Scientific Inquiry 1 and 2

Science is often thought of as a collection of “facts” about our world. In reality, our understanding of the world has progressed to an extent that is “asymptotically true”. These two courses examine how we arrive at our understanding of the world. They ask, “What do we know?” and “How do we know that?” Over this two-semester sequence, the goal is not to acquire specialised knowledge or expertise in a particular scientific field, but rather to develop an appreciation for how scientists address questions in the real world.

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Curriculum

Scientific Inquiry 1

Scientific Inquiry 1 considers how scientists try to answer questions by looking into a well-established topic: evolution. Students explore biological evolution using evidence ranging from fossils to the recent revolution in genetics. How scientists address the idea of evolution and the related idea of natural selection highlight fundamental differences between science and other ways of knowing. Although evolution is well-supported scientifically, it is still doubted by a large fraction of humanity. In this course, we approach the topic as a scientist would, identifying and interpreting the relevant evidence through a scientific lens.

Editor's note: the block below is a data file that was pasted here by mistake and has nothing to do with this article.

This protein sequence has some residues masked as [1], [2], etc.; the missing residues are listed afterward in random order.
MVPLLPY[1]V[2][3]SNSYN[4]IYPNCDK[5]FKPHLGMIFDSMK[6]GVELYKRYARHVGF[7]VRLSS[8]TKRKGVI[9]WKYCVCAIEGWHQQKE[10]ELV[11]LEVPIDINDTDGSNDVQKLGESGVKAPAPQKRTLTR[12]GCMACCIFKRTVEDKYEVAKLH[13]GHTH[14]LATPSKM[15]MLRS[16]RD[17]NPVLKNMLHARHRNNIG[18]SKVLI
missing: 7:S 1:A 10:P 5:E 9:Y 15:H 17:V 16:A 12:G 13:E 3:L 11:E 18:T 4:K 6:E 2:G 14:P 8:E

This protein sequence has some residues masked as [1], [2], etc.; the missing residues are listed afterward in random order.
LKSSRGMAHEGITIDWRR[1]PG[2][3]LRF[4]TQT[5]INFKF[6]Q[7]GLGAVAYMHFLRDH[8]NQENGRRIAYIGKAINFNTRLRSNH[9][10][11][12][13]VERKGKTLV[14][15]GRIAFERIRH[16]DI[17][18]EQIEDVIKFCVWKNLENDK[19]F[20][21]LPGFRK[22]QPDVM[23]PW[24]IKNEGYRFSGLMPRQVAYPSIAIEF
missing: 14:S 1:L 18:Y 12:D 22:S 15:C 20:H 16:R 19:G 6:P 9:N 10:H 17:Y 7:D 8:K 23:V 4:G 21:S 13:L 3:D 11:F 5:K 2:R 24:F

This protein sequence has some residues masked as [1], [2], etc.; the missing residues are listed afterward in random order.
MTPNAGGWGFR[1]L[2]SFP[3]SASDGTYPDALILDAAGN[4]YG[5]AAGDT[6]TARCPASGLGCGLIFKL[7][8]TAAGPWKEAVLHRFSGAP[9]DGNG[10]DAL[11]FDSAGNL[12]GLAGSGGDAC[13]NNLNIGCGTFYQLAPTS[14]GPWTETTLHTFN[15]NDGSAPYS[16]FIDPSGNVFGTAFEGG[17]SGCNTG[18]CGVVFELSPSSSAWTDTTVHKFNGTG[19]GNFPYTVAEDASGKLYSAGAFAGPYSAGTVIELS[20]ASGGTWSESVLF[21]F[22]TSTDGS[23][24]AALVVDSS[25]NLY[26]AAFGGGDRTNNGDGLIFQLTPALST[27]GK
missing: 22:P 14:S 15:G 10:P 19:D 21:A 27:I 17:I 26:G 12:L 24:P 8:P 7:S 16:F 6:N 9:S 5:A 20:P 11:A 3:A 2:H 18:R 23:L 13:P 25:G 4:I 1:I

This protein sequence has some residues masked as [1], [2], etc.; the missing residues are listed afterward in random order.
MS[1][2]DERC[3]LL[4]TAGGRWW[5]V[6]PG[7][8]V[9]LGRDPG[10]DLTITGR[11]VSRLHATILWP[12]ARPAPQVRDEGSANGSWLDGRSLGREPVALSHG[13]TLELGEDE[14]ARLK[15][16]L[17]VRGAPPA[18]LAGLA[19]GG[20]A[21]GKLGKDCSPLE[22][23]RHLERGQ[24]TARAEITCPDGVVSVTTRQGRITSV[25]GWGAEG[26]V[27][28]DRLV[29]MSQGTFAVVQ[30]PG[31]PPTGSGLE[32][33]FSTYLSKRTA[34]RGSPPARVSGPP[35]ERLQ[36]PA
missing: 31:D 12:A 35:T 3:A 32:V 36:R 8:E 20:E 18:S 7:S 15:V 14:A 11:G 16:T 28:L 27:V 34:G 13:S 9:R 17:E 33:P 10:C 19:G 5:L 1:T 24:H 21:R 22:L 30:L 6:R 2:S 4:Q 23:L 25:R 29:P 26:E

Scientific Inquiry 2

Scientific Inquiry 2 aims to develop a deeper appreciation of scientific approaches by exploring a controversial field of science.  The current focus is on climate change and, specifically, how we know the causes and impacts of global climate change. We study this question not only because it is vitally important for humanity, but also because to answer it, scientists must draw on evidence and methods from many different fields. The topic also provides a clear example of how science can inform social practices and government policies.

 

Student Voices

Scientific Inquiry pushed me to think about the process of science - of asking questions and designing methods to find answers.

Student from the Class of 2017
Philosophy, Politics and Economics

Teaching Faculty